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Barnaby Phillips

From Wikipedia, the free encyclopedia

Barnaby Phillips (born 1968) is Director of Communications for the Elephant Protection Initiative (EPI), working to shut down the ivory trade and save Africa's elephants.[1] Previously, he worked as a television and radio correspondent. He was a Senior Correspondent for Al Jazeera English, the 24-hour international television news channel based in Doha in Qatar, and owned by the Qatar-based Al Jazeera network. He was based in the Greek capital of Athens, and later moved to Al Jazeera's main European base in London. He was formerly with the BBC for 15 years and from 2001 was its Southern Africa Correspondent. He has extensive experience in several continents, having reported on major news stories since the early 1990s. His first book, Another Man's War, was published in September 2014.

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Early life

Phillips spent much of his early childhood in Kenya in East Africa, and later lived in Switzerland.


Phillips was educated at Bedales School, a boarding independent school in the village of Steep, near the market town of Petersfield in Hampshire in Southern England, between the years 1981-1986,[2] followed by the University of Oxford, where he studied Modern History, and at the School of Oriental and African Studies at the University of London, from which he obtained a master's degree in African Politics and Economics.

Life and career

Phillips has worked extensively in the Middle East, West Africa, Asia and Europe and has covered major stories such as the AIDS epidemic, the humanitarian crisis in Darfur, the war in Liberia and the 2002 Southern African food crises, the war in Iraq, the South Asian tsunami, the Greek debt crisis and the Brexit referendum.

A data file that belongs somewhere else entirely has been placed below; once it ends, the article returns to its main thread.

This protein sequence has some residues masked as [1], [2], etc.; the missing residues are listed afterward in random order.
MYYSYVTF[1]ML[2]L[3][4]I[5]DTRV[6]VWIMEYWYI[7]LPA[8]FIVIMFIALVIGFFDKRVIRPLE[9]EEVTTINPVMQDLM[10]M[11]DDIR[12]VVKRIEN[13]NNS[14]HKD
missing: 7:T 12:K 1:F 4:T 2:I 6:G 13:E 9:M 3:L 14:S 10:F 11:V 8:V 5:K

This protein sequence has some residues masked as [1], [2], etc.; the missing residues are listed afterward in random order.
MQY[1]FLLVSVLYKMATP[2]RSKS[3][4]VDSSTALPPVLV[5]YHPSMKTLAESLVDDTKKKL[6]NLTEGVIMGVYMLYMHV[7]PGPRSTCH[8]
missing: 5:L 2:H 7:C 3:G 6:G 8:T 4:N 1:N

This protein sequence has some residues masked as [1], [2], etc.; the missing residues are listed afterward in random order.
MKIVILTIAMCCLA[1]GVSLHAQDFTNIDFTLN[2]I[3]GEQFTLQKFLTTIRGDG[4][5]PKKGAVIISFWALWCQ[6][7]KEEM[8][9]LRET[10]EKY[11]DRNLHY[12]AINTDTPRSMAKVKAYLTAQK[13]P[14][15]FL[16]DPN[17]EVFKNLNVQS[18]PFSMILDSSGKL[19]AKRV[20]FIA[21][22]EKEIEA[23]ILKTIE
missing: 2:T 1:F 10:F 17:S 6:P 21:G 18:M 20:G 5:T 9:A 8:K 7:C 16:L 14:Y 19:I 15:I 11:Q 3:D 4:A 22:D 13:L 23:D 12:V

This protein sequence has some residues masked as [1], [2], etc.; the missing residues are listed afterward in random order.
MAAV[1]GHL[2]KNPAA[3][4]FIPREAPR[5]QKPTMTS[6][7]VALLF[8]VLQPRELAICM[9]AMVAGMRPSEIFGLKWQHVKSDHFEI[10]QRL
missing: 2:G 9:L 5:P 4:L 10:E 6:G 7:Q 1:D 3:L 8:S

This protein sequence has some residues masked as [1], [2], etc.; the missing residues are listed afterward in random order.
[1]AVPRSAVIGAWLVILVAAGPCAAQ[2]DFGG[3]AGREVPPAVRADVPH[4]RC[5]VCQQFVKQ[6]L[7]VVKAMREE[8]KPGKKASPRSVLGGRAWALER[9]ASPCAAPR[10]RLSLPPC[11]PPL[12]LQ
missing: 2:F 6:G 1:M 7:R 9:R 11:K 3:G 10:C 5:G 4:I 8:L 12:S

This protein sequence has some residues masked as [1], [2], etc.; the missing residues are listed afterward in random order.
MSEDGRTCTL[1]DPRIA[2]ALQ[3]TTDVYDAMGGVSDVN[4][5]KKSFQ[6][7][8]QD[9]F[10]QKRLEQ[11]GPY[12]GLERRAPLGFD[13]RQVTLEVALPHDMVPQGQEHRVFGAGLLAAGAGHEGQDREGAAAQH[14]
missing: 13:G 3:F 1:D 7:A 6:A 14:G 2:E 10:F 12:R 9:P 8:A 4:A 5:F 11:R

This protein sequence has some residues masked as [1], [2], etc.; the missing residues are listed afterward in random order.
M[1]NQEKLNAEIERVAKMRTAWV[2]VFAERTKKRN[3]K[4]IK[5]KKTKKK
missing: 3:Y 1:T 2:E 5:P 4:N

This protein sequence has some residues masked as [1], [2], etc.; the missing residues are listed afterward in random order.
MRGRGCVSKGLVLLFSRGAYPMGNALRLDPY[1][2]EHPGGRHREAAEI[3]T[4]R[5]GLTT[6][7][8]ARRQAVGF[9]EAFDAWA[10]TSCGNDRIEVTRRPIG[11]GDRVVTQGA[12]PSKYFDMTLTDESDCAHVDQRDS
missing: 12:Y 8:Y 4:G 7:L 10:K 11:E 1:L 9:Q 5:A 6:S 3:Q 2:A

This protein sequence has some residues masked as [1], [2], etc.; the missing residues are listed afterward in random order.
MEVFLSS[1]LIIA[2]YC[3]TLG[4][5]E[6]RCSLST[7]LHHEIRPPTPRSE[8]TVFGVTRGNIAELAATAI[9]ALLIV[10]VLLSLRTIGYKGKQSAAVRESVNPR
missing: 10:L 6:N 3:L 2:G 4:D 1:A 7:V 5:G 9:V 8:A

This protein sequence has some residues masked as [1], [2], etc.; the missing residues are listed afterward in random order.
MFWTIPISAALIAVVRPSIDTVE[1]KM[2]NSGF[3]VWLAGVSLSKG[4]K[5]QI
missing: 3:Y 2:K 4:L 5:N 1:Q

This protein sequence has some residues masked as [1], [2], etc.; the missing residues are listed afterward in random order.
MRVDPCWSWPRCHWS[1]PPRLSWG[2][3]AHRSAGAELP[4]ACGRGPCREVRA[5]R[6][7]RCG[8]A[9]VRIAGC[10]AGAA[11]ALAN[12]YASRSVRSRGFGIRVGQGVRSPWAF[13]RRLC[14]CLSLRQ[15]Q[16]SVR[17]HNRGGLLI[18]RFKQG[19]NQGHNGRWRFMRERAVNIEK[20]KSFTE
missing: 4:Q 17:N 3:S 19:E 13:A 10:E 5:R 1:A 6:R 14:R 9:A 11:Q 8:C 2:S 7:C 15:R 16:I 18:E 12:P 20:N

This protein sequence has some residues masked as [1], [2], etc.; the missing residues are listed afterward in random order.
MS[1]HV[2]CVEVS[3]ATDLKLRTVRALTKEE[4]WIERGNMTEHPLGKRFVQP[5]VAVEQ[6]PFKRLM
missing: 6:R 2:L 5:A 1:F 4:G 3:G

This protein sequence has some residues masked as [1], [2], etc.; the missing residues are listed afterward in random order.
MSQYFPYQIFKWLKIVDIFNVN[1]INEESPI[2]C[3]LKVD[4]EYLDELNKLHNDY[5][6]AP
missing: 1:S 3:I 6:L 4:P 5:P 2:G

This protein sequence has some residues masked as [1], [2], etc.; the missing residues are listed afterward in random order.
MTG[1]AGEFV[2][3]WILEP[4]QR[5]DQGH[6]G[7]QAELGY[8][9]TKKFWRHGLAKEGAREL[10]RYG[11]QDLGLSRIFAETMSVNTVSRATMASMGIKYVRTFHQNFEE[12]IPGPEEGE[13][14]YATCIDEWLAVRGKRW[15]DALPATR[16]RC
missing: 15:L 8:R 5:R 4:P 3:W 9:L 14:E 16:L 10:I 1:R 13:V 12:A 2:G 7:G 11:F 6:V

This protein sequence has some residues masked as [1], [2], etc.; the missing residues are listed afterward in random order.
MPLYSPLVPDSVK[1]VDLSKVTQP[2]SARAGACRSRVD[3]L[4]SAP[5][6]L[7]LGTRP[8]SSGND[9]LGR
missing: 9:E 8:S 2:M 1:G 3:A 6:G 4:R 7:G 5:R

Phillips joined the BBC's African service in 1991, remaining until 1993. He then became the BBC's stringer in Mozambique, where he learned Portuguese. In 1997 he was based in Angola for most of the year. In 1998, he became the BBC's Nigeria Correspondent, based in Lagos, Nigeria, and in 2001 was appointed Southern Africa Correspondent. Whilst at the BBC, he worked extensively in the Middle East, West Africa and Asia, and has covered major stories such as the AIDS epidemic, the humanitarian crisis in Darfur, the wars in Liberia and Iraq, the 2002 Southern African food crises, and the South Asian tsunami. He joined Al-Jazeera in 2006 and became its Europe Correspondent, based in the network's then second-largest bureau, in Athens.[3] He has also reported from the Balkans and from regions outside Europe, such as the Turkish/Iraq border, and on the general elections in the United States (2008) and India (2009). He moved to London in December 2010, after Al Jazeera closed its Athens bureau, to continue reporting on European news stories.[4][5][6]